cloaca

Definitions

  • WordNet 3.6
    • n cloaca a waste pipe that carries away sewage or surface water
    • n cloaca (zoology) the cavity (in birds, reptiles, amphibians, most fish, and monotremes but not mammals) at the end of the digestive tract into which the intestinal, genital, and urinary tracts open
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Webster's Revised Unabridged Dictionary
    • Cloaca A privy.
    • Cloaca A sewer; as, the Cloaca Maxima of Rome.
    • Cloaca (Anat) The common chamber into which the intestinal, urinary, and generative canals discharge in birds, reptiles, amphibians, and many fishes.
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Century Dictionary and Cyclopedia
    • n cloaca An underground conduit for drainage; a common sewer: as, the cloaca maxima at Rome.
    • n cloaca A sink; a privy.
    • n cloaca [NL.] In zoology: In vertebrates, the enlarged termination of the rectum or lower bowel, forming a cavity originally in common with that of the allantois (in those animals which have an allantois) and permanently in common with the termination of the urogenital organs; the common chamber into which the intestine, ureters, sperm-ducts, and oviducts open, in sundry fishes, in reptiles and birds, and in the ornithodelphous mammals. This cavity is the common sewer of the body, receiving the refuse of digestion, the product of conception, the spermatic secretion, and the renal excretion, all to be discharged through the anal orifice. It is more or less incompletely divided into the cloaca proper, or the enlarged end of the rectum, and the urogenital sinus, a compartment in which terminate the ureters, sperm-ducts, and oviducts, and which contains the penis or clitoris when those organs are developed. There is no cloaca in adult mammals, with the exception of the monotremes, the separation of the urogenital sinus from the digestive tube being complete in all the others.
    • n cloaca In invertebrates, the homologous or analogous and corresponding structure effecting sewerage of the body: as in sponges, the common cavity in which the interstitial canal-systems open; in holothurians, the respiratory tree (which see, under respiratory).
    • n cloaca In entomology: A cavity found in many insects at the end of the abdomen, between the last dorsal and ventral segments, and receiving the extremity of the rectum. Also called the rectogenital chamber. The cæcum, or dilatation of the posterior end of the intestine.
    • n cloaca In ascidians, the common central cavity into which open the atrial chambers of all the ascidiozooids of an ascidiarium.
    • n cloaca [NL.] In pathology: In cases of necrosis, the opening in the sound bone which leads to the inclosed dead bone.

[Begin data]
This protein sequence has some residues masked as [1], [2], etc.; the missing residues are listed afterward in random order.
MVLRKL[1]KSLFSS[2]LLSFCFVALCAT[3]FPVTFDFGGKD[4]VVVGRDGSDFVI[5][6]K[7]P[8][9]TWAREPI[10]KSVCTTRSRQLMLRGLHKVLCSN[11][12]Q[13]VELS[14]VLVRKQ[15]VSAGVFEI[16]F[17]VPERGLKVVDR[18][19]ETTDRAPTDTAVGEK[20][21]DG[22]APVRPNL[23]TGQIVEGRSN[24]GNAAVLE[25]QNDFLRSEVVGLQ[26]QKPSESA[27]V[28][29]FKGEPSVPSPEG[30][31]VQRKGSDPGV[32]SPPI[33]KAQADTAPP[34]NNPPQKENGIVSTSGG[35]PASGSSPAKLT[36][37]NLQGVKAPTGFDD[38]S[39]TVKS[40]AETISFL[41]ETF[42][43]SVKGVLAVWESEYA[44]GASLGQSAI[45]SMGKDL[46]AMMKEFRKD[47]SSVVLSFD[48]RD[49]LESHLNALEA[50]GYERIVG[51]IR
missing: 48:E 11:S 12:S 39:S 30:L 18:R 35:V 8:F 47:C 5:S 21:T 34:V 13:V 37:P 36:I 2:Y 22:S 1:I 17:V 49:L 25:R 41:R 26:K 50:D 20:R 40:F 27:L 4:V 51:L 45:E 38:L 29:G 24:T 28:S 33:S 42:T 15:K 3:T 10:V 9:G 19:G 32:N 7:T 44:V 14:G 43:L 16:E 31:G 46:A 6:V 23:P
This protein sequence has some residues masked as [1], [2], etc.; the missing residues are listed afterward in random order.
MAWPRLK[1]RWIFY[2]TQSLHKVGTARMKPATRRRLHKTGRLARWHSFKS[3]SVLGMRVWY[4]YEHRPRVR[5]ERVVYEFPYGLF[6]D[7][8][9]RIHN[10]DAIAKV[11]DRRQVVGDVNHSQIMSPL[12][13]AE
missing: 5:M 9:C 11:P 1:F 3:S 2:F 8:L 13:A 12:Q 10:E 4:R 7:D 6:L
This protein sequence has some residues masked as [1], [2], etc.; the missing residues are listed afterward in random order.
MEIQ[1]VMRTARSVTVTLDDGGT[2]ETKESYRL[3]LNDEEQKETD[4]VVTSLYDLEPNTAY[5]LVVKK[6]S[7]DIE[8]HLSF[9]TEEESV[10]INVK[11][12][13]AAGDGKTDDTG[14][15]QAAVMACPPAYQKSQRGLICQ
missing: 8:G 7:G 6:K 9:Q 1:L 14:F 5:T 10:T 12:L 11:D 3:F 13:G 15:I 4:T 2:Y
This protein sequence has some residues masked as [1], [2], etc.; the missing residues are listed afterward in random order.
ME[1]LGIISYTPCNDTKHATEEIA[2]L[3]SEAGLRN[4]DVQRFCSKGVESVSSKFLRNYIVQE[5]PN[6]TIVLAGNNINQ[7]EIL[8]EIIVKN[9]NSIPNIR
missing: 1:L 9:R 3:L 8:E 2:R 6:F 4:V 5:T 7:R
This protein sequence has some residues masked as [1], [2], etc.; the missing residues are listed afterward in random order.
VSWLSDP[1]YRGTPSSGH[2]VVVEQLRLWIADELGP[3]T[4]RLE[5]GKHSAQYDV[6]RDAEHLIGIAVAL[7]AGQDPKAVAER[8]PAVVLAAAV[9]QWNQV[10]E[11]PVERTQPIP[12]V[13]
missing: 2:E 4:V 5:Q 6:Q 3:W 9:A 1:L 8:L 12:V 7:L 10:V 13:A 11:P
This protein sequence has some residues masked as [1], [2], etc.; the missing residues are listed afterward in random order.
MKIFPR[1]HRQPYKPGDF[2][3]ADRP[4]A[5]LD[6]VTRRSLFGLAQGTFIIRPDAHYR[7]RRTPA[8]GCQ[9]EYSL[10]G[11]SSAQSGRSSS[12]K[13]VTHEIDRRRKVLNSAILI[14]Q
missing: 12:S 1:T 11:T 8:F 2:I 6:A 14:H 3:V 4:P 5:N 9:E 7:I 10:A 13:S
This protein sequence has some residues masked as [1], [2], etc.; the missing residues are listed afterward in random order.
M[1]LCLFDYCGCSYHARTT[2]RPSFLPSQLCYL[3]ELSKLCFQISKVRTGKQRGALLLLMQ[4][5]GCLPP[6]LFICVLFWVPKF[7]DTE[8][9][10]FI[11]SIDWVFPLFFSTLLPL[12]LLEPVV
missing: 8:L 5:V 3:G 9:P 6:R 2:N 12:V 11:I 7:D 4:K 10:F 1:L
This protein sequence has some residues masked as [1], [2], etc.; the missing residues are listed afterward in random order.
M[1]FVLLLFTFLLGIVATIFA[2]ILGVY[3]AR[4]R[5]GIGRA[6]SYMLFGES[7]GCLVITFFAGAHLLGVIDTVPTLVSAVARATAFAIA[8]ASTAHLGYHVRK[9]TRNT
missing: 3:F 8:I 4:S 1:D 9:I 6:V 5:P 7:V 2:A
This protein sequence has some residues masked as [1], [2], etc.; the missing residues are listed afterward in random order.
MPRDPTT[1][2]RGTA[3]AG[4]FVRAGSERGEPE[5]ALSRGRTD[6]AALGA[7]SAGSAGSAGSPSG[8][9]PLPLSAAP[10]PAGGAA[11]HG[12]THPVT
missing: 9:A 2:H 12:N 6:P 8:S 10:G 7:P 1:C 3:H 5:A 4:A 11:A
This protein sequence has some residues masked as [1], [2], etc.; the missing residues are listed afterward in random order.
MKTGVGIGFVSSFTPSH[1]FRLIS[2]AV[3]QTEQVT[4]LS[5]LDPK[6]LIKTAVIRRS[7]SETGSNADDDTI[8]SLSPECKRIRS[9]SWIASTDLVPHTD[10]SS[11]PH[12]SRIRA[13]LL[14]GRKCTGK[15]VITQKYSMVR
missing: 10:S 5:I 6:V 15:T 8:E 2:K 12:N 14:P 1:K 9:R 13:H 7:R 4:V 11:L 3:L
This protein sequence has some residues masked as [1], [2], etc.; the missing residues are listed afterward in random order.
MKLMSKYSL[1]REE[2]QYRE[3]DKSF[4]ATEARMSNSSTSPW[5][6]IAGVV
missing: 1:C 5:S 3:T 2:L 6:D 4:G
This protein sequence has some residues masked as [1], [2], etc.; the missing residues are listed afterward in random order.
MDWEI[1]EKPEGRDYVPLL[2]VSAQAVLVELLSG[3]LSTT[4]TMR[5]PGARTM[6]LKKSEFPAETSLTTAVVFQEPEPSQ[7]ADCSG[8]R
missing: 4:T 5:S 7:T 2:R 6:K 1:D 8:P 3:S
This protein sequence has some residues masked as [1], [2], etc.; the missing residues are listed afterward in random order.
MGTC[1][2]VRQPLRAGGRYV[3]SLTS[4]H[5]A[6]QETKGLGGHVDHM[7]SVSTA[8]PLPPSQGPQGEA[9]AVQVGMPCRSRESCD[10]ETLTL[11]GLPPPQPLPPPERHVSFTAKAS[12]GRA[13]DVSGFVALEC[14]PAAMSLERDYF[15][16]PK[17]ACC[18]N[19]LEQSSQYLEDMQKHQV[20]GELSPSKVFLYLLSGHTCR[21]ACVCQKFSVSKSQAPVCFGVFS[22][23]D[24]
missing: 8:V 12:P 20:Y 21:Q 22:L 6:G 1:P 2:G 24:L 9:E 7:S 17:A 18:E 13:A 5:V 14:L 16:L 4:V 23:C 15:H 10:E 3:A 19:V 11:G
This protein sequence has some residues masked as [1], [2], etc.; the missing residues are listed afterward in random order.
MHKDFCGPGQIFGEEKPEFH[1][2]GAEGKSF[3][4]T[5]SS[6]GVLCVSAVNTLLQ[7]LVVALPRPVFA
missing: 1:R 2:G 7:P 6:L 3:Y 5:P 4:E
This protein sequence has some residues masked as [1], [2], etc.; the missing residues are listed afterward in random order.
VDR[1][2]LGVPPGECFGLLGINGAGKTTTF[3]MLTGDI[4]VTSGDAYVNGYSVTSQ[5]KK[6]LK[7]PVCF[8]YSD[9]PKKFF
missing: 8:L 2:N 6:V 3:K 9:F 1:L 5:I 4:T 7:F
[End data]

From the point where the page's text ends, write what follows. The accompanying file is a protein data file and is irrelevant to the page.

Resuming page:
• n cloaca The union of rectum, bladder, and organs of generation in a common outlet: a malformation resulting from arrest of development.
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Chambers's Twentieth Century Dictionary
    • n Cloaca klō-ā′ka a sewer: a privy: a cavity in birds and reptiles, in which the intestinal and urinary ducts terminate: a sink of moral filth
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Etymology

Webster's Revised Unabridged Dictionary
L
Chambers's Twentieth Century Dictionary
L. cloācacluĕre, to purge.

Usage

In literature:

Wretched cloaca of a Book; without depth even as a cloaca!
"The French Revolution" by Thomas Carlyle
Only think of that cloaca being supplied daily with such dainty bibliographical treasures!
"Enemies of Books" by William Blades
Their mode of progression is backward, by the forcible ejection of a jet of water from an orifice in the neck, beside the rectum or cloaca.
"The Cruise of the Cachalot" by Frank T. Bullen
This great cloaca was the work of Tarquinius Superbus.
"Travels Through France and Italy" by Tobias Smollett
If the Cloaca is obstructed, give injections of Sweet Oil or Olive Oil with a small bulb syringe.
"The Veterinarian" by Chas. J. Korinek
He had discarded his first instinct, which was to hide in the intricate Tetrahyde cloaca.
"The Status Civilization" by Robert Sheckley
The Cloaca Maxima was formed of three tiers of arches, the vault within the innermost tier being 14 ft. in diameter.
"Outlines of Greek and Roman Medicine" by James Sands Elliott
Draw the cloaca (a) of a male, (b) a female dog-fish.
"Text Book of Biology, Part 1: Vertebrata" by H. G. Wells
Figure 7G, the last of this series, represents a section through the cloaca, caudad to the urinary openings, in the plane 1060 of figure 7.
"Development of the Digestive Canal of the American Alligator" by Albert M. Reese
The most important, which drained the forum, is known as the Cloaca Maxima and dates from the 6th century B.C.
"Encyclopaedia Britannica, 11th Edition, Volume 6, Slice 5" by Various
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In news:

A journey through the American cloaca.
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